Over 6 months have passed since Covid-19 first emerged, but there’s still so much we don’t know about the deadly virus.
When the virus first started spreading, some governments, including the Singaporean and US authorities, asked its citizens to only wear masks if they were ill.
But then, a few months later, they made a u-turn and asked their citizens to wear masks in public, after evidence that asymptomatic patients can spread the disease emerged.
Now some scientists are saying that wearing masks outdoors may not be sufficient; we may need to start wearing them indoors.
Hundreds of Scientists Claim Coronavirus is Airborne & Call for WHO to Change Recommendations
239 scientists in 32 countries have presented evidence to the World Health Organisation (WHO) that smaller particles in the air can infect people and are urging the agency to revise its recommendations, reported The New York Times.
In its latest update on the coronavirus, WHO said that airborne transmission of the virus is possible only after medical procedures that produce aerosols, or droplets smaller than 5 microns. (A micron is equal to one-millionth of a meter.)
In other words, the health agency is saying it’s unlikely.
WHO has always said that the coronavirus spreads primarily through small droplets from the nose or mouth, which are expelled when an infected person coughs, sneezes, or speaks, and then falls quickly to the floor.
But scientists are disputing this claim.
In their open letter to WHO, experts said that the coronavirus is borne through the air and can infect people when inhaled.
It’s either carried by large droplets that whizz through the air after someone coughs or sneezes, or by much smaller exhaled droplets that may glide the length of a room.
So, if this is true, what would change?
More Precautionary Measures
If the virus does linger in the air, this would mean that people would have to take additional precautions while indoors or in poorly ventilated areas.
For one, masks might be needed indoors, though we’re not sure how the government would enforce that unless a safe distancing ambassador is assigned to stare at us while we work.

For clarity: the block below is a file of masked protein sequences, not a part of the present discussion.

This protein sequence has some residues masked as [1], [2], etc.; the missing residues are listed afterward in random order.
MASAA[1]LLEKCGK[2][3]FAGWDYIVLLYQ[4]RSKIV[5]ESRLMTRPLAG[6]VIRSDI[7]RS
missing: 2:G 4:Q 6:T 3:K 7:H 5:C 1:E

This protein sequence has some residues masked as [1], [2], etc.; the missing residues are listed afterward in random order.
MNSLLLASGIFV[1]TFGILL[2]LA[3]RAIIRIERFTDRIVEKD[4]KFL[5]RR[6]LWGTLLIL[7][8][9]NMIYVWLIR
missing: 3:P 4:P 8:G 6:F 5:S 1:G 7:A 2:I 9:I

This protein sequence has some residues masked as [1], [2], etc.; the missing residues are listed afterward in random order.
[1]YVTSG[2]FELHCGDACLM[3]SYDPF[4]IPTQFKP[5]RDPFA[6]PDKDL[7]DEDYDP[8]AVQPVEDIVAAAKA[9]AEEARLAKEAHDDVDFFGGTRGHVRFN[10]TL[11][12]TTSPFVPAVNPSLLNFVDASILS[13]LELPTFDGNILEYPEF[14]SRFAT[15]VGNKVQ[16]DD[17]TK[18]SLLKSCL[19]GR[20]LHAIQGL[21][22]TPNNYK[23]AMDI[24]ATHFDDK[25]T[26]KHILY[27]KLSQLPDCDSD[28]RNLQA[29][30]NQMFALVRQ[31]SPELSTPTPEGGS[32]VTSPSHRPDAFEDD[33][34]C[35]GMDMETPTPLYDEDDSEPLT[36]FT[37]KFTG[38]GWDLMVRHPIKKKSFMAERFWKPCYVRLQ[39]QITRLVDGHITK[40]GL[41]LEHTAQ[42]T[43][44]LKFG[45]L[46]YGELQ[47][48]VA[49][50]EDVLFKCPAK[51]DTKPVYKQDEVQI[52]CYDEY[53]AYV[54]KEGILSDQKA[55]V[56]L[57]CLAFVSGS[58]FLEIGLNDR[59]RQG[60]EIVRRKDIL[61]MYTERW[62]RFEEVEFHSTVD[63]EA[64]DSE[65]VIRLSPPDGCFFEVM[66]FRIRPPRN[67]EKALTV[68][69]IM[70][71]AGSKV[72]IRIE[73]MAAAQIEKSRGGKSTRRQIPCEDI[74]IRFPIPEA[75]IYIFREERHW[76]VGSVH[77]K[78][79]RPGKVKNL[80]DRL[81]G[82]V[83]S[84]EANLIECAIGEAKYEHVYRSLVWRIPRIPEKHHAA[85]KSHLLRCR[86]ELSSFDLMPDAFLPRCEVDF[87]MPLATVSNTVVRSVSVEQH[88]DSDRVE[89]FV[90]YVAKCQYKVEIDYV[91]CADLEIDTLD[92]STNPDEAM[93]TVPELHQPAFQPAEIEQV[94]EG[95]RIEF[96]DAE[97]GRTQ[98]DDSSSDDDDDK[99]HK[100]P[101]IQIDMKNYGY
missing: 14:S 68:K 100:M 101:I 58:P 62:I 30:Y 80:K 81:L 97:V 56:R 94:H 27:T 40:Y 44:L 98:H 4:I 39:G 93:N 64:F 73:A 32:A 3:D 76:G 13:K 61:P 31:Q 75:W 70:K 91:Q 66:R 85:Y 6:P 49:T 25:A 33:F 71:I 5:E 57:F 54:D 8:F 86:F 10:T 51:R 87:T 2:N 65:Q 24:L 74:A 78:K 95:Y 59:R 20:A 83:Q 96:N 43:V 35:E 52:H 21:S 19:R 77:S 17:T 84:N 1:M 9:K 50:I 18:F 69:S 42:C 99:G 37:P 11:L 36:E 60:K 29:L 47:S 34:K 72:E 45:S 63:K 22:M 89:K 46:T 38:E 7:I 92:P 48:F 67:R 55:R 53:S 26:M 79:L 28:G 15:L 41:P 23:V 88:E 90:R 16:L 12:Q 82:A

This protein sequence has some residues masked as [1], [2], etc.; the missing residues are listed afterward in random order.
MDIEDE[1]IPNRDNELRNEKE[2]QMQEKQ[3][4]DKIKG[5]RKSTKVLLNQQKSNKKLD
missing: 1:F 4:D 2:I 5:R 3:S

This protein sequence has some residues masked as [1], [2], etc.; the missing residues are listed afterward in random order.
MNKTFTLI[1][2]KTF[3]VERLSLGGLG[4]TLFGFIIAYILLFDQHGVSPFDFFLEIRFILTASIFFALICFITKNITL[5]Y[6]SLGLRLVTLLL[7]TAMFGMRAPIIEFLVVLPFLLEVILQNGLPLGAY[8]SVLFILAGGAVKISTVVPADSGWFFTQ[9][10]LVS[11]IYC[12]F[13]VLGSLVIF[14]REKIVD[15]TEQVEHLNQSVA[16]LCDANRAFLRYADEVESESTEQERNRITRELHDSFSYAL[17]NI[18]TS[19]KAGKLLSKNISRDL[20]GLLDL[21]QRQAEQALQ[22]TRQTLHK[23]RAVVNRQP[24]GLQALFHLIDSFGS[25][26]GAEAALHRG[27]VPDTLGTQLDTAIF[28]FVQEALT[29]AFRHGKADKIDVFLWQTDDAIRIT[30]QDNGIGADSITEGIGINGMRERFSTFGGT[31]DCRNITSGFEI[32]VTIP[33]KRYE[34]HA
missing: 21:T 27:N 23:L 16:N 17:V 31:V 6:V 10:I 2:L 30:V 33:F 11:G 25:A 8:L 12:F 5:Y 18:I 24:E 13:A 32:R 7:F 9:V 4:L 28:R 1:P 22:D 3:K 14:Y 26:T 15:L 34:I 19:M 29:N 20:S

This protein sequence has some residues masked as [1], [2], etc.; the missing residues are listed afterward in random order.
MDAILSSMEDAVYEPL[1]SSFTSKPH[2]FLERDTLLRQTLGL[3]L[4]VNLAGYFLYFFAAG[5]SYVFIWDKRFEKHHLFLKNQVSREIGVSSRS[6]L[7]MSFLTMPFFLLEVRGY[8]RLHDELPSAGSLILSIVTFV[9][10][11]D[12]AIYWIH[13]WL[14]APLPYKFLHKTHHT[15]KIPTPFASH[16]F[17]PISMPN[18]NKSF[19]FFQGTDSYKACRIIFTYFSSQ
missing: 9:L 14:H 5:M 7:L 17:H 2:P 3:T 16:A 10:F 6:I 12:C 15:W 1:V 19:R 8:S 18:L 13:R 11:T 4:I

Secondly, health care workers caring for Covid-19 patients might need N95 masks that filter out even the smallest respiratory droplets.
Schools, nursing homes, and businesses might need to revamp their ventilation systems to minimize recirculating air.
Slow in Updating Its Guidelines
In response, WHO said that evidence for the virus being airborne was not convincing.
“Especially in the last couple of months, we have been stating several times that we consider airborne transmission as possible but certainly not supported by solid or even clear evidence”, said Dr Benedetta Allegranzi, the WHO’s technical lead of infection prevention and control.
However, the WHO may be hesitant to revise its recommendations because of its outdated view of what airborne viruses are.
For instance, the WHO makes an artificial distinction between tiny aerosols and larger droplets, even though infected people produce both.
Secondly, the WHO is relying on an outdated definition of airborne viruses. They believe that all airborne viruses have to be highly infectious and travel long distances.
The coronavirus doesn’t behave this way. It’s most infectious when people are in prolonged contact at close range, especially indoors.
As The New York Times reported, WHO is bound by a rigid view of scientific evidence and is slow in updating its guidelines.
It took some time to change its stance on healthy people wearing masks, even after several countries like Singapore and the US had revised their recommendations.
So, don’t be surprised if the WHO later concedes that the coronavirus is indeed airborne.
The problem is that this admission might come in 2025.
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